He laid back on the floor, breathing hard, hands behind his head and closed his eyes, willing the images to go away. Under normal circumstances he would have shared his thoughts of romantic angst with Jason, but this wasn’t normal circumstances. He couldn’t tell Jason he was struggling with an incredibly strong attraction to his younger sister. Not if he wanted to live for more than five minutes.

His phone beeped and he reached for it, grateful for something to distract him from thoughts of Molly.

Hey, big bro. Still working at that farm?

It was his brother, Tyler.

Alex: Hey, little bro. Yeah. Still working at that office?

Tyler: Yeah. For now. Dad is making it hard though.

Alex: A real jerk, huh?

Tyler: You know he is.

Alex: Why do you stay there? It’s not going to make him care about you, you know.

Tyler: You’re not my therapist, Alex. Chill. Anyhow, I like the work here. Been on any good dates lately?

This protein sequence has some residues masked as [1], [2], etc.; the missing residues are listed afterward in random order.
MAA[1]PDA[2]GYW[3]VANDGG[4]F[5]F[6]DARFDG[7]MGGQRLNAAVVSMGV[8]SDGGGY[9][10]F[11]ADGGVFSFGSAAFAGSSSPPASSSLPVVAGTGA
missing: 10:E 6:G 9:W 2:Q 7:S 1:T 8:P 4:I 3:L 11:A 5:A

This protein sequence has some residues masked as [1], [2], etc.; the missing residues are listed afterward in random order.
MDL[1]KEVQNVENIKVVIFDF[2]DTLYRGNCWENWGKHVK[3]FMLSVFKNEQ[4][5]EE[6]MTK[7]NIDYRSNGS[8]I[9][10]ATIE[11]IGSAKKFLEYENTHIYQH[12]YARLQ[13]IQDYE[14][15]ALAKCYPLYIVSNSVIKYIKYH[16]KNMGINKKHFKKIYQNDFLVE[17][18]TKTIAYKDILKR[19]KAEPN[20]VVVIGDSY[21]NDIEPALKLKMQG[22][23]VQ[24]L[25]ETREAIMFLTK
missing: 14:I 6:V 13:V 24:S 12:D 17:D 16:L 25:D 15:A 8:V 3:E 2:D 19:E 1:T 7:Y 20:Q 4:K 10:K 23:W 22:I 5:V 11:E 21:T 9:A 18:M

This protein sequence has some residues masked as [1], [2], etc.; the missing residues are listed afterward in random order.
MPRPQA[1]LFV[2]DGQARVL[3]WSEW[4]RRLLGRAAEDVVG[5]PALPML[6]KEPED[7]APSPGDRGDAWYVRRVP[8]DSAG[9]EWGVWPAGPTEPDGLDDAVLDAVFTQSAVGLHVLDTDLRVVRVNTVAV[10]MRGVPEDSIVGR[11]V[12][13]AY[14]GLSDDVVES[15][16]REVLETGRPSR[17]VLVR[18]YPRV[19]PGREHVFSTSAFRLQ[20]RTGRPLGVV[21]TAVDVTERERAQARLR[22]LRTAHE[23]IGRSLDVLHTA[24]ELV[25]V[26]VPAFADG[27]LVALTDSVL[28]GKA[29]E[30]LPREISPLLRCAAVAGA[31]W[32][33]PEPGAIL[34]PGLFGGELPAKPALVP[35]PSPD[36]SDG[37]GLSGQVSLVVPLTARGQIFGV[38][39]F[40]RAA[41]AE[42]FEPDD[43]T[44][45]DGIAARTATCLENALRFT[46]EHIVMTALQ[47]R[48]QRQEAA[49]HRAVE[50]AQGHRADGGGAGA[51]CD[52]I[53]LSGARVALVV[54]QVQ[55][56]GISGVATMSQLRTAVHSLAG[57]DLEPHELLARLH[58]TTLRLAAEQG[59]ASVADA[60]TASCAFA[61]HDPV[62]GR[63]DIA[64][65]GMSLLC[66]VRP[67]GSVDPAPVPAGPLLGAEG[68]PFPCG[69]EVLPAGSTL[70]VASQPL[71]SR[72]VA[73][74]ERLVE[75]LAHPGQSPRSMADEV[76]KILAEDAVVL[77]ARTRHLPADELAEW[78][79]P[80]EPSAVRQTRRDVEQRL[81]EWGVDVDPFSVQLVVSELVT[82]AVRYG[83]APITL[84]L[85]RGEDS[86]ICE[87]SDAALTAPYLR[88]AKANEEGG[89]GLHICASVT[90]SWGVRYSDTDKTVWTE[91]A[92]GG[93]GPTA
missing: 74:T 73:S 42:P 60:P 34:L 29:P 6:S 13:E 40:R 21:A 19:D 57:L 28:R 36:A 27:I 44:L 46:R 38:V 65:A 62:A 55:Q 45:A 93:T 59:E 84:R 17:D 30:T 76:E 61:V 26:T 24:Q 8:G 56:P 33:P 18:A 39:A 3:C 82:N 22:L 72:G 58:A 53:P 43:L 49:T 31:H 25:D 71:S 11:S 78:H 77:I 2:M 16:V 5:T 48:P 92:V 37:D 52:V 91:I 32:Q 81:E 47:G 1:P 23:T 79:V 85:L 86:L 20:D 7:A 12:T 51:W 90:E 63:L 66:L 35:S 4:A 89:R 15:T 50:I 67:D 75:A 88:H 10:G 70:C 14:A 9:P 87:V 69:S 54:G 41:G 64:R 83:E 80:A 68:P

Alex: No. You?

Tyler: A couple. Actually, one really nice one. She’s a lawyer.

Alex made a face.

Alex: “Lawyer? Run away, dude. They’re black widows.

Tyler: Lol. Not this one, she’s a good one.

Alex: OK. If you say so.

Tyler: When you coming down for a visit?

Alex chewed on his bottom lip, thinking how to answer, knowing “when hell freezes over” was too harsh and would make it sound like it was his brother he was trying to avoid instead of his dad.

Alex: Don’t know. Busy season for the farm. Planting, cutting down hay and bailing it. You should come down and help bail. Be a good learning experience for you to get your hands dirty.

Laugh emojis filled the screen.